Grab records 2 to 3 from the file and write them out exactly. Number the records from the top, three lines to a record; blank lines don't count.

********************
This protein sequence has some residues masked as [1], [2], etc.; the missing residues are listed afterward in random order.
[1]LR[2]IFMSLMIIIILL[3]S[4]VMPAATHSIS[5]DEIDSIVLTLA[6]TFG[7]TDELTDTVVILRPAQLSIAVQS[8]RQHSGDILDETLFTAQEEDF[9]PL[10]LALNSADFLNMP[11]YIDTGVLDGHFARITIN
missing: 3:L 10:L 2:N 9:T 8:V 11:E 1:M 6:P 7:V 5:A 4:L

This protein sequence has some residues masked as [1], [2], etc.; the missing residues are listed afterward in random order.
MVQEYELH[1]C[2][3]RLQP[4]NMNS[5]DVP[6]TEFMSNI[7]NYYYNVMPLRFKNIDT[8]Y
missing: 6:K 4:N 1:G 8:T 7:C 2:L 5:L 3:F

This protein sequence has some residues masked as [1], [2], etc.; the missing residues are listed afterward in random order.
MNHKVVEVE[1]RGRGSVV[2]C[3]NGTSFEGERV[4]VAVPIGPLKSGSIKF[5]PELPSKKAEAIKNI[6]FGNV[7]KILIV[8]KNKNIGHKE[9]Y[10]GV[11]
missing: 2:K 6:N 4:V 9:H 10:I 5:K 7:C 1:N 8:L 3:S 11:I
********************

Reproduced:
This protein sequence has some residues masked as [1], [2], etc.; the missing residues are listed afterward in random order.
MVQEYELH[1]C[2][3]RLQP[4]NMNS[5]DVP[6]TEFMSNI[7]NYYYNVMPLRFKNIDT[8]Y
missing: 6:K 4:N 1:G 8:T 7:C 2:L 5:L 3:F

This protein sequence has some residues masked as [1], [2], etc.; the missing residues are listed afterward in random order.
MNHKVVEVE[1]RGRGSVV[2]C[3]NGTSFEGERV[4]VAVPIGPLKSGSIKF[5]PELPSKKAEAIKNI[6]FGNV[7]KILIV[8]KNKNIGHKE[9]Y[10]GV[11]
missing: 2:K 6:N 4:V 9:H 10:I 5:K 7:C 1:N 8:L 3:S 11:I